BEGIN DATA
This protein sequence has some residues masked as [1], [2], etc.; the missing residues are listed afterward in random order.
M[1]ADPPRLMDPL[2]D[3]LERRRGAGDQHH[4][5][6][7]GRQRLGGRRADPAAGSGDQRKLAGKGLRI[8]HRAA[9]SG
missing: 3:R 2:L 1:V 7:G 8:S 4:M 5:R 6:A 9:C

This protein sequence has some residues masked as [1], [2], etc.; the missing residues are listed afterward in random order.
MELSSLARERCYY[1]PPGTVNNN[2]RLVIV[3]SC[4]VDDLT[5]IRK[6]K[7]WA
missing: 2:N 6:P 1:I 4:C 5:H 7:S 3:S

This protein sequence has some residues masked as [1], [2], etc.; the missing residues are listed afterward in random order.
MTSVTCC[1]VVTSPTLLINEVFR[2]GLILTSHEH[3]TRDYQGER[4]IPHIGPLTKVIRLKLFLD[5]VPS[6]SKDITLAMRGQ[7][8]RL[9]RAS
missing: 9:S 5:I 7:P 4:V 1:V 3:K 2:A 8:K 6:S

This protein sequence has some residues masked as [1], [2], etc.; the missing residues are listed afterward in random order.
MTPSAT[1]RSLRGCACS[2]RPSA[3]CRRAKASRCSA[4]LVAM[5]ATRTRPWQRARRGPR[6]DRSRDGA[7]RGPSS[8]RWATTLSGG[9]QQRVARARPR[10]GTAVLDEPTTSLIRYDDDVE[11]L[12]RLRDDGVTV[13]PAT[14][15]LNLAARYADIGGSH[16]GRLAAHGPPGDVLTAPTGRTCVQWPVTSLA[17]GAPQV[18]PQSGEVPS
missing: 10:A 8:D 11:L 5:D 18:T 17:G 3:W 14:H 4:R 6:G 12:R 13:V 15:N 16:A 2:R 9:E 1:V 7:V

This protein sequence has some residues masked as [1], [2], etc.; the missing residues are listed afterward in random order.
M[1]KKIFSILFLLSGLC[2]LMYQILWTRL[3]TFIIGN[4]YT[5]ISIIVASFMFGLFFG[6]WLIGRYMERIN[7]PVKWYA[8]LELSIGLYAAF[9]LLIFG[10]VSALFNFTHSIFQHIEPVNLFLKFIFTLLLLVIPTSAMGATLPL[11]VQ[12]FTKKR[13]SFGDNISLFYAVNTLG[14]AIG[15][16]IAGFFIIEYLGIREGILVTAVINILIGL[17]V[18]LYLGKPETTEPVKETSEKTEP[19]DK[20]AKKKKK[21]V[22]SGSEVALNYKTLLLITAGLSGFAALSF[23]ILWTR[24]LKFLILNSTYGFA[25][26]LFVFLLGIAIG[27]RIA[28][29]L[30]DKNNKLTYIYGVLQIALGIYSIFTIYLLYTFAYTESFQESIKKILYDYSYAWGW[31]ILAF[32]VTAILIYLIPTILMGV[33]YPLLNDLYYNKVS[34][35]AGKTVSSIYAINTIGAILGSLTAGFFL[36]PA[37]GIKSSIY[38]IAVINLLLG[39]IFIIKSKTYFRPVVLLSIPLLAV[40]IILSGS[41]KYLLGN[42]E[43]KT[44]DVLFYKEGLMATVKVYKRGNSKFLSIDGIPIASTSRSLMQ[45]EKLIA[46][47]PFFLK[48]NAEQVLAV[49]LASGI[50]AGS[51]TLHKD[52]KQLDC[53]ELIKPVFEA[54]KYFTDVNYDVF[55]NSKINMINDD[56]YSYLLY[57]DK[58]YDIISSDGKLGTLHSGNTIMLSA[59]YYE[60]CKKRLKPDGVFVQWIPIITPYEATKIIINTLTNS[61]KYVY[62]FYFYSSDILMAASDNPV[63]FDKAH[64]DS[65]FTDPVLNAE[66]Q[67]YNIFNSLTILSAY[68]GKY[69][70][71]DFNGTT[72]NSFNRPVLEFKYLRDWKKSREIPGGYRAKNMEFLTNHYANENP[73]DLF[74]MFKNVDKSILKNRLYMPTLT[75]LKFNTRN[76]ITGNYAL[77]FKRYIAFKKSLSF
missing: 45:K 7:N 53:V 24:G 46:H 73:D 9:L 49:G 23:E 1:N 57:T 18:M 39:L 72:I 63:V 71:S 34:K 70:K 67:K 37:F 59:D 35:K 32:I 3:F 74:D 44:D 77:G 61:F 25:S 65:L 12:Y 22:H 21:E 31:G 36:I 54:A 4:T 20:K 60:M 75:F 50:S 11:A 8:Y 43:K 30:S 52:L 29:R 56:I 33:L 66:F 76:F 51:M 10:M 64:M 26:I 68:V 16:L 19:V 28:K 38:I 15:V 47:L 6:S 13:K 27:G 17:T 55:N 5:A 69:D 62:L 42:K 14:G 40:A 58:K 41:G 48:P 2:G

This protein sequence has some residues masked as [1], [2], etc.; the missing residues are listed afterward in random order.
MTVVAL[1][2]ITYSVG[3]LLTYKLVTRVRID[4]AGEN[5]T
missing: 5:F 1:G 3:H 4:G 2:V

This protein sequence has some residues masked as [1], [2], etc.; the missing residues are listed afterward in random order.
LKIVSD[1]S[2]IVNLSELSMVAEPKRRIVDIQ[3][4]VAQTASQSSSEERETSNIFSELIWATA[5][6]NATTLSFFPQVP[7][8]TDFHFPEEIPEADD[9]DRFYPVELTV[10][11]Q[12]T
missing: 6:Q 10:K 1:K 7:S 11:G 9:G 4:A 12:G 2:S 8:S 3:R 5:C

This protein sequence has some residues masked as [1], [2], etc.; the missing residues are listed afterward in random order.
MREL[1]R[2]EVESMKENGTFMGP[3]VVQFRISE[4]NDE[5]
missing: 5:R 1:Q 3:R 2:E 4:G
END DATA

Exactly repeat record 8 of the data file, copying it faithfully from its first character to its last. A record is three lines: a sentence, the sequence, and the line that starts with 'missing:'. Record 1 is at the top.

This protein sequence has some residues masked as [1], [2], etc.; the missing residues are listed afterward in random order.
MREL[1]R[2]EVESMKENGTFMGP[3]VVQFRISE[4]NDE[5]
missing: 5:R 1:Q 3:R 2:E 4:G